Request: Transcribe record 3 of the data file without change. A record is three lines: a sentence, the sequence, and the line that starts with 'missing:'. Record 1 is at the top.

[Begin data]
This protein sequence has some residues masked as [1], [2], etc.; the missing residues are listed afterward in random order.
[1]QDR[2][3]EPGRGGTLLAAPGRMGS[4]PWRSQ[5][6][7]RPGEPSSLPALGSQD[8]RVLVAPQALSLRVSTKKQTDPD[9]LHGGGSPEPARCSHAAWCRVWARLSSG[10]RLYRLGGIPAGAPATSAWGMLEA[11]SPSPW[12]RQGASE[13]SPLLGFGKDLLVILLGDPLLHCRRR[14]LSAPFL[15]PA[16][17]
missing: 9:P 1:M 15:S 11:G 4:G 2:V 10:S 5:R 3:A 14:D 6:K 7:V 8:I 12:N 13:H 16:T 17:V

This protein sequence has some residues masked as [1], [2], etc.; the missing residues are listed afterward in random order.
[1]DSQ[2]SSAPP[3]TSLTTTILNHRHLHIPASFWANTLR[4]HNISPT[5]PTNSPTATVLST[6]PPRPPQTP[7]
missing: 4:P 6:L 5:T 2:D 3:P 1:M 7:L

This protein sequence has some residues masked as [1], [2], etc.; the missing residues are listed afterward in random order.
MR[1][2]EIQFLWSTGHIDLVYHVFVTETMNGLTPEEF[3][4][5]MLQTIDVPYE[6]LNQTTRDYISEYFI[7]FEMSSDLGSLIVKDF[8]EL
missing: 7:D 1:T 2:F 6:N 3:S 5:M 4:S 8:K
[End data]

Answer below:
This protein sequence has some residues masked as [1], [2], etc.; the missing residues are listed afterward in random order.
MR[1][2]EIQFLWSTGHIDLVYHVFVTETMNGLTPEEF[3][4][5]MLQTIDVPYE[6]LNQTTRDYISEYFI[7]FEMSSDLGSLIVKDF[8]EL
missing: 7:D 1:T 2:F 6:N 3:S 5:M 4:S 8:K